Tractor on a very sunny day
Northumberland is a place that Caroline and I keep returning to.
We’ve spent weeks up there before and made fleeting unsuccessful visits to try and see those pesky Northern Lights too.
This time was a little different though as we were staying about a mile away from each other – Caroline in a caravan with her son, daughter, son-in-law and her two grandsons while I was occupying a bunk in Calico Barn, an independent hostel a smidgen nearer the Northumberland coast.
The original plan was for Caroline to head up there on her own to spend time with her family whilst I stayed home to sort out some bits and pieces. That plan was soon ditched when Caroline tried to book herself and her bike onto the trains needed to get her there and back again.
Booking the tickets for herself was easy, but for the bike? Er, no…
A phone call was made to the railway company to find out what the actual procedure was. Despite Caroline specifying a very Yorkshire point of departure, the chap on the other end of the line insisted that she had to get the train from there and then change at Vauxhall Bridge station.
When she pointed out that she was departing from Yorkshire and that Vauxhall Bridge is in London, the guy didn’t budge, so she thanked him politely, put the phone down, saw my face and we both burst into fits of laughter at the same time.
Which is why I was in Northumberland. Plan B was for me to take Caroline up to Cresswell, head back home and then go back for her.
We then went for Plan C – I would take her up there, find somewhere to stay, do the stuff I needed to do and then pick her up and head home…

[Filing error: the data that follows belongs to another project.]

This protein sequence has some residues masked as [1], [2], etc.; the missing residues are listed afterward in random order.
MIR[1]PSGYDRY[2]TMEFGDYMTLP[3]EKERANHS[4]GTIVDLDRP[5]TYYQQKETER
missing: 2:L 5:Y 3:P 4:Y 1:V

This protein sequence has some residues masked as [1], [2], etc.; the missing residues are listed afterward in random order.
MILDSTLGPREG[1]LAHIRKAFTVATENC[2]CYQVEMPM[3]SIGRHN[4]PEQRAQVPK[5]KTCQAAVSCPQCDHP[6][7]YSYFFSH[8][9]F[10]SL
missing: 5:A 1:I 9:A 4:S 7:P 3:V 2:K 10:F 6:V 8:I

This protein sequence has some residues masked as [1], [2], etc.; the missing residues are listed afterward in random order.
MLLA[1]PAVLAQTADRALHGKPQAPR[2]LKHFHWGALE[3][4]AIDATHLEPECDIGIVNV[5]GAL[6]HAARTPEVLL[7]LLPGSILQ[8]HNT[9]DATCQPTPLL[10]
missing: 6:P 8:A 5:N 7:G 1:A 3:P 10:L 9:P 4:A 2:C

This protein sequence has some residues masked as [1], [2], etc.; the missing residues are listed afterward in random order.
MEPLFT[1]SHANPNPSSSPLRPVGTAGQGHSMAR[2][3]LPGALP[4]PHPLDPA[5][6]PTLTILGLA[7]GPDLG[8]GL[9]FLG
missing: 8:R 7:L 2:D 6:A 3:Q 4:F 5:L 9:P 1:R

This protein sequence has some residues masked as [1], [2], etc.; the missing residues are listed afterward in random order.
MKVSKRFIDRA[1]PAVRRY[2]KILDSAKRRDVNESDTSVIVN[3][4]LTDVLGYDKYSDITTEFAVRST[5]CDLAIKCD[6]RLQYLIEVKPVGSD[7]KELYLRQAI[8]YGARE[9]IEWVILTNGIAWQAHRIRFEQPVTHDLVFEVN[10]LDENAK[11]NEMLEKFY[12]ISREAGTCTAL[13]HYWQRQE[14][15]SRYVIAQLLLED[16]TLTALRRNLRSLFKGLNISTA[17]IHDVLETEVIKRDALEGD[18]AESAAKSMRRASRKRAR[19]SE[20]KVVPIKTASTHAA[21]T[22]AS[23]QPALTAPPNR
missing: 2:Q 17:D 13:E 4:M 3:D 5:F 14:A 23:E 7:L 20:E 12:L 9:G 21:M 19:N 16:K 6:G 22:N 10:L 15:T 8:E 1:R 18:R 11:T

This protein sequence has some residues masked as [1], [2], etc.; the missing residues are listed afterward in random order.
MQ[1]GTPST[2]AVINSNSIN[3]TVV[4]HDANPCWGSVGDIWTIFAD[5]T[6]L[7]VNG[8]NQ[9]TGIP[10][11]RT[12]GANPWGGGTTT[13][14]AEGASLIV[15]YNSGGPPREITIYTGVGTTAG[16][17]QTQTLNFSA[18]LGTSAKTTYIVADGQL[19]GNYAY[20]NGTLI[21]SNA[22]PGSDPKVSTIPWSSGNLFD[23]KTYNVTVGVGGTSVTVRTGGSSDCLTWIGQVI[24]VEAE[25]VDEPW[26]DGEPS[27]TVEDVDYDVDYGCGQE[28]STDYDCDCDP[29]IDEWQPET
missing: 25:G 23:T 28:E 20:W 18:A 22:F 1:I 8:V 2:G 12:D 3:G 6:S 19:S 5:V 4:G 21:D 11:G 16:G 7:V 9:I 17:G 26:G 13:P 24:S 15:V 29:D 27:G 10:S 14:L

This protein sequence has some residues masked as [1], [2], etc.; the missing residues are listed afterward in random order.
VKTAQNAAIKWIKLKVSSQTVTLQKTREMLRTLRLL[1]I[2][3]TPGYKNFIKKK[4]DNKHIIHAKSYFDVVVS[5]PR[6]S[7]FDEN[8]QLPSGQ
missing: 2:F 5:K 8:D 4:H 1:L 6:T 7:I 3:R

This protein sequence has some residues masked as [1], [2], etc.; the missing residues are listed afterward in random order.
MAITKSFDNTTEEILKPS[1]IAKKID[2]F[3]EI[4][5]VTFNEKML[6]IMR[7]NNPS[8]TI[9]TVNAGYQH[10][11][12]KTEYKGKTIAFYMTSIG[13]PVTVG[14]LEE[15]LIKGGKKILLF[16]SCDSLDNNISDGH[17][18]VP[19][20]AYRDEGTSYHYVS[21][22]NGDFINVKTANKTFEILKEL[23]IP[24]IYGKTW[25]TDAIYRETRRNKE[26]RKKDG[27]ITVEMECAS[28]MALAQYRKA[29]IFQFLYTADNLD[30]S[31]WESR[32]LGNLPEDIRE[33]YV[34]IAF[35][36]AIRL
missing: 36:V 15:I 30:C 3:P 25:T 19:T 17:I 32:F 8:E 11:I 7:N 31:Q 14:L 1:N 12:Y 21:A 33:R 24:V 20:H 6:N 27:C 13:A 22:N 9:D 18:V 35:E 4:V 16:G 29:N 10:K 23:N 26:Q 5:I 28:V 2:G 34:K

Our paths did cross a couple of times during the week. I spent most mornings doing what I had to do in the way of paperwork and research using books and iPad and then headed off with my camera to explore and take some shots along the way.
The first foray out saw me trying to get into and park up in Amble – no chance as it was half term with fine weather and the car parks were full.
So I headed up to Alnmouth instead. Now I’ve been heading going up to Alnmouth for over forty years and know my way around the place well. Or so I thought, because someone, somewhere has decided to implement a one way system around the village.
With no parking there either, I headed off in the direction of Seahouses and Bamburgh. As I was about to head towards North Sunderland, I spotted familiar figures on bikes heading in a different direction.
Caroline and Luke were also heading to Seahouses to meet up with the other family members who were using Mazda power rather than bikes. After a quick chat, Caroline and Luke headed off one way and me in another.
Seahouses was packed, so I wasn’t even going to try and find a parking space. Bamburgh beckoned and as I headed up to where I thought I could get parked, Caroline and Luke came down the road I was heading up…
Parking turned out to be dead easy as it was on the road near the hotel Caroline and I had used on our last visit to the village. And it was free too, handy as it was lunchtime and I was getting hungry.
Pub and hotel food in Bamburgh is rather good, but that wasn’t the food I was looking for. A couple of Scotch pies hit the spot, as did an unexpected find – pastel de nata (Portuguese custard tarts) – and good ones too!
With most of the village taken up by fellow day trippers, there was a place to go in one of the quieter parts of Bambugh. The Grace Darling Museum, which has a very good RNLI shop on the ground floor level.
The RNLI’s 2018 diary wasn’t available as it was still May, but five bags of the RNLI fudge did leap off the display and were duly purchased. It’s good stuff, but it gets rationed now to having a few pieces at a time rather than downing a whole bag in one go (been there, done that!).
Once back in the car, there was more food shopping to be done, but of the supermarket kind as I needed to get some milk, bread, butter and something to go with rice for an evening meal.